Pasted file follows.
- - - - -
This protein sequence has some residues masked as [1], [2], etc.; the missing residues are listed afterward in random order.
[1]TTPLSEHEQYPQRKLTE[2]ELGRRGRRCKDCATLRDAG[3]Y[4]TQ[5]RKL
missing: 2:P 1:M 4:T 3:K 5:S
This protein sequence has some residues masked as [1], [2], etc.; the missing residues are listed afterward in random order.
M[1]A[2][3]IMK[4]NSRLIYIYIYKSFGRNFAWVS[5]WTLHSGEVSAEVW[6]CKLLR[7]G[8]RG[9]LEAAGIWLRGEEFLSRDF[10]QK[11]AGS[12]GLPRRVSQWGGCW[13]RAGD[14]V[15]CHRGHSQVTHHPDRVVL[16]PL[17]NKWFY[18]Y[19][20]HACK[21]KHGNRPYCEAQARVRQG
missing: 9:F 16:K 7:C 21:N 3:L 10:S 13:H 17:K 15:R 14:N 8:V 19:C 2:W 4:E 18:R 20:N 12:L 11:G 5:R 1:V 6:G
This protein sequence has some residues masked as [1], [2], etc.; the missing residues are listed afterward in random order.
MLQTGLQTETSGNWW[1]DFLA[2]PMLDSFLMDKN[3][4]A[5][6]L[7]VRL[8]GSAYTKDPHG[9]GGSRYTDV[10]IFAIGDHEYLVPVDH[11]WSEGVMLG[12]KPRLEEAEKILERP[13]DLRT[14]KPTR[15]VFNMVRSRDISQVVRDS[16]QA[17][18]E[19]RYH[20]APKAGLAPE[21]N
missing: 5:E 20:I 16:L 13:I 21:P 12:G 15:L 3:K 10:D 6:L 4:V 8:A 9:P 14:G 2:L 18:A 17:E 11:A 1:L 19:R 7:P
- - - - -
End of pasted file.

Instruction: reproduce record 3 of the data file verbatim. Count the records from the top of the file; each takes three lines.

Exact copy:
This protein sequence has some residues masked as [1], [2], etc.; the missing residues are listed afterward in random order.
MLQTGLQTETSGNWW[1]DFLA[2]PMLDSFLMDKN[3][4]A[5][6]L[7]VRL[8]GSAYTKDPHG[9]GGSRYTDV[10]IFAIGDHEYLVPVDH[11]WSEGVMLG[12]KPRLEEAEKILERP[13]DLRT[14]KPTR[15]VFNMVRSRDISQVVRDS[16]QA[17][18]E[19]RYH[20]APKAGLAPE[21]N
missing: 5:E 20:I 16:L 13:I 21:P 12:G 15:L 3:K 10:D 6:L 4:V 8:A 9:P 14:G 2:L 18:A 17:E 11:A 1:L 19:R 7:P